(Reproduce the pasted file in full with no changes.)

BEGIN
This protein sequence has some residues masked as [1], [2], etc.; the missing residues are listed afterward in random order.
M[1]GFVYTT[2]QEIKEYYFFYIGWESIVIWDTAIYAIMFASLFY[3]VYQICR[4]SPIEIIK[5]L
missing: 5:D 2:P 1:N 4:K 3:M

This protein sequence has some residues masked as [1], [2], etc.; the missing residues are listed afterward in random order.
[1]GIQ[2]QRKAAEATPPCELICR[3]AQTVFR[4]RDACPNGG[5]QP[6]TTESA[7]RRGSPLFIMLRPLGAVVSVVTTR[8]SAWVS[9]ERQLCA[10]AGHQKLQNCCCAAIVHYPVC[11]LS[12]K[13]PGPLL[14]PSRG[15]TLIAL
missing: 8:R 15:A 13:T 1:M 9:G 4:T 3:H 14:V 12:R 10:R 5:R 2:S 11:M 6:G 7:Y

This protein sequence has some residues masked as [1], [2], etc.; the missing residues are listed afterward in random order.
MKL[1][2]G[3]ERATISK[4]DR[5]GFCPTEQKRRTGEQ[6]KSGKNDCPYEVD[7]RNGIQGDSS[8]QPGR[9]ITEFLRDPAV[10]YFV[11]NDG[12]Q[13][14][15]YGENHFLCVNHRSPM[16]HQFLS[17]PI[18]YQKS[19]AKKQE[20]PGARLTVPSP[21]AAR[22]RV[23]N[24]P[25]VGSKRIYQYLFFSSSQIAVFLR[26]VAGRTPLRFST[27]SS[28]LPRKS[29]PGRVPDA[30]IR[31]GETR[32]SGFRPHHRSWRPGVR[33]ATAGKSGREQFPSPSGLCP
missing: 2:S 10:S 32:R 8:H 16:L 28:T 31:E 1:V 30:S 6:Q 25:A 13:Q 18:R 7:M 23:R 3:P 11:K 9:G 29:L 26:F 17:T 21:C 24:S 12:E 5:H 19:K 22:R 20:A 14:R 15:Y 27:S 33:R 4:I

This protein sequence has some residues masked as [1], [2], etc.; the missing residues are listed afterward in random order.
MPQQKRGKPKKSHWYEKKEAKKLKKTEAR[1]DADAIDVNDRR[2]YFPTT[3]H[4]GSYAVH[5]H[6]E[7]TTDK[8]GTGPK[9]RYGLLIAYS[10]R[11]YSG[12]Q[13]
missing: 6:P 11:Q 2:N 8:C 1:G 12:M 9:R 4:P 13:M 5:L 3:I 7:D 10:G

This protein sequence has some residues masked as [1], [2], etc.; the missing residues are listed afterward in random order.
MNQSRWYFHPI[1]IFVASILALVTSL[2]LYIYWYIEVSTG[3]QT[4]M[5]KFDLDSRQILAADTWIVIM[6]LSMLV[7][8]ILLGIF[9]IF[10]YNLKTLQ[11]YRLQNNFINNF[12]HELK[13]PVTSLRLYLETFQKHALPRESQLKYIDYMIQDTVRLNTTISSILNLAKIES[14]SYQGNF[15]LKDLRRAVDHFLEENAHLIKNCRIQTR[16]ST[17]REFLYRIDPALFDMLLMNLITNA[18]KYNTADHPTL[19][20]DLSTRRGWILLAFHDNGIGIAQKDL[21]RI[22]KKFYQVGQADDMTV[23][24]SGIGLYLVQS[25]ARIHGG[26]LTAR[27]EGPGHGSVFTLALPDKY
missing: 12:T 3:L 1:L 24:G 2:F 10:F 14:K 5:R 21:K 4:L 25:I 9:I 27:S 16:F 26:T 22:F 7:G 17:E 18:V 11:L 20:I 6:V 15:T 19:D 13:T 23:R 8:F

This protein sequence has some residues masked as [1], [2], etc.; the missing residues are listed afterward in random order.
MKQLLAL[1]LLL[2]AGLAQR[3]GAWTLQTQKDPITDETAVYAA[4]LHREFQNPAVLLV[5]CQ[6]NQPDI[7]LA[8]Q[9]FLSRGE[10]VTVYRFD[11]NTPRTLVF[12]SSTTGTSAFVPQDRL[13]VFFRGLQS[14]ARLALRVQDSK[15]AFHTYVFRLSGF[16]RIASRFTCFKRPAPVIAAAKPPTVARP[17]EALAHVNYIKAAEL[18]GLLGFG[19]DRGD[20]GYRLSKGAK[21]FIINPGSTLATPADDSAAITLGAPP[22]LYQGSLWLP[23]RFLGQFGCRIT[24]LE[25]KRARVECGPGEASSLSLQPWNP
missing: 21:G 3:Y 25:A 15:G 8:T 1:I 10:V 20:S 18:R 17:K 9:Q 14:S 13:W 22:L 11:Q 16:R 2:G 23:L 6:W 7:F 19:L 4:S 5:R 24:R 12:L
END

This protein sequence has some residues masked as [1], [2], etc.; the missing residues are listed afterward in random order.
M[1]GFVYTT[2]QEIKEYYFFYIGWESIVIWDTAIYAIMFASLFY[3]VYQICR[4]SPIEIIK[5]L
missing: 5:D 2:P 1:N 4:K 3:M

This protein sequence has some residues masked as [1], [2], etc.; the missing residues are listed afterward in random order.
[1]GIQ[2]QRKAAEATPPCELICR[3]AQTVFR[4]RDACPNGG[5]QP[6]TTESA[7]RRGSPLFIMLRPLGAVVSVVTTR[8]SAWVS[9]ERQLCA[10]AGHQKLQNCCCAAIVHYPVC[11]LS[12]K[13]PGPLL[14]PSRG[15]TLIAL
missing: 8:R 15:A 13:T 1:M 9:G 4:T 3:H 14:V 12:R 10:R 5:R 2:S 11:M 6:G 7:Y

This protein sequence has some residues masked as [1], [2], etc.; the missing residues are listed afterward in random order.
MKL[1][2]G[3]ERATISK[4]DR[5]GFCPTEQKRRTGEQ[6]KSGKNDCPYEVD[7]RNGIQGDSS[8]QPGR[9]ITEFLRDPAV[10]YFV[11]NDG[12]Q[13][14][15]YGENHFLCVNHRSPM[16]HQFLS[17]PI[18]YQKS[19]AKKQE[20]PGARLTVPSP[21]AAR[22]RV[23]N[24]P[25]VGSKRIYQYLFFSSSQIAVFLR[26]VAGRTPLRFST[27]SS[28]LPRKS[29]PGRVPDA[30]IR[31]GETR[32]SGFRPHHRSWRPGVR[33]ATAGKSGREQFPSPSGLCP
missing: 2:S 10:S 32:R 8:H 16:L 28:T 31:E 1:V 30:S 6:Q 25:A 13:Q 18:R 7:M 23:R 3:P 11:K 9:G 29:L 26:F 17:T 21:C 24:S 12:E 5:H 19:K 22:R 20:A 14:R 15:Y 27:S 33:R 4:I

This protein sequence has some residues masked as [1], [2], etc.; the missing residues are listed afterward in random order.
MPQQKRGKPKKSHWYEKKEAKKLKKTEAR[1]DADAIDVNDRR[2]YFPTT[3]H[4]GSYAVH[5]H[6]E[7]TTDK[8]GTGPK[9]RYGLLIAYS[10]R[11]YSG[12]Q[13]
missing: 6:P 11:Q 2:N 8:C 1:G 12:M 9:R 4:P 13:M 5:L 3:I 7:D 10:G

This protein sequence has some residues masked as [1], [2], etc.; the missing residues are listed afterward in random order.
MNQSRWYFHPI[1]IFVASILALVTSL[2]LYIYWYIEVSTG[3]QT[4]M[5]KFDLDSRQILAADTWIVIM[6]LSMLV[7][8]ILLGIF[9]IF[10]YNLKTLQ[11]YRLQNNFINNF[12]HELK[13]PVTSLRLYLETFQKHALPRESQLKYIDYMIQDTVRLNTTISSILNLAKIES[14]SYQGNF[15]LKDLRRAVDHFLEENAHLIKNCRIQTR[16]ST[17]REFLYRIDPALFDMLLMNLITNA[18]KYNTADHPTL[19][20]DLSTRRGWILLAFHDNGIGIAQKDL[21]RI[22]KKFYQVGQADDMTV[23][24]SGIGLYLVQS[25]ARIHGG[26]LTAR[27]EGPGHGSVFTLALPDKY
missing: 12:T 3:L 1:L 24:G 2:F 10:F 14:K 5:R 21:K 4:L 25:I 9:I 27:S 16:F 26:T 22:F 7:G 17:E 18:V 11:L 20:I 6:V 15:T 19:D 13:T 23:R 8:F

This protein sequence has some residues masked as [1], [2], etc.; the missing residues are listed afterward in random order.
MKQLLAL[1]LLL[2]AGLAQR[3]GAWTLQTQKDPITDETAVYAA[4]LHREFQNPAVLLV[5]CQ[6]NQPDI[7]LA[8]Q[9]FLSRGE[10]VTVYRFD[11]NTPRTLVF[12]SSTTGTSAFVPQDRL[13]VFFRGLQS[14]ARLALRVQDSK[15]AFHTYVFRLSGF[16]RIASRFTCFKRPAPVIAAAKPPTVARP[17]EALAHVNYIKAAEL[18]GLLGFG[19]DRGD[20]GYRLSKGAK[21]FIINPGSTLATPADDSAAITLGAPP[22]LYQGSLWLP[23]RFLGQFGCRIT[24]LE[25]KRARVECGPGEASSLSLQPWNP
missing: 21:G 3:Y 25:A 15:G 8:T 1:I 10:V 20:S 18:R 17:K 9:Q 14:S 13:W 22:L 11:Q 16:R 2:G 23:L 6:W 7:F 19:L 4:S 5:R 24:R 12:L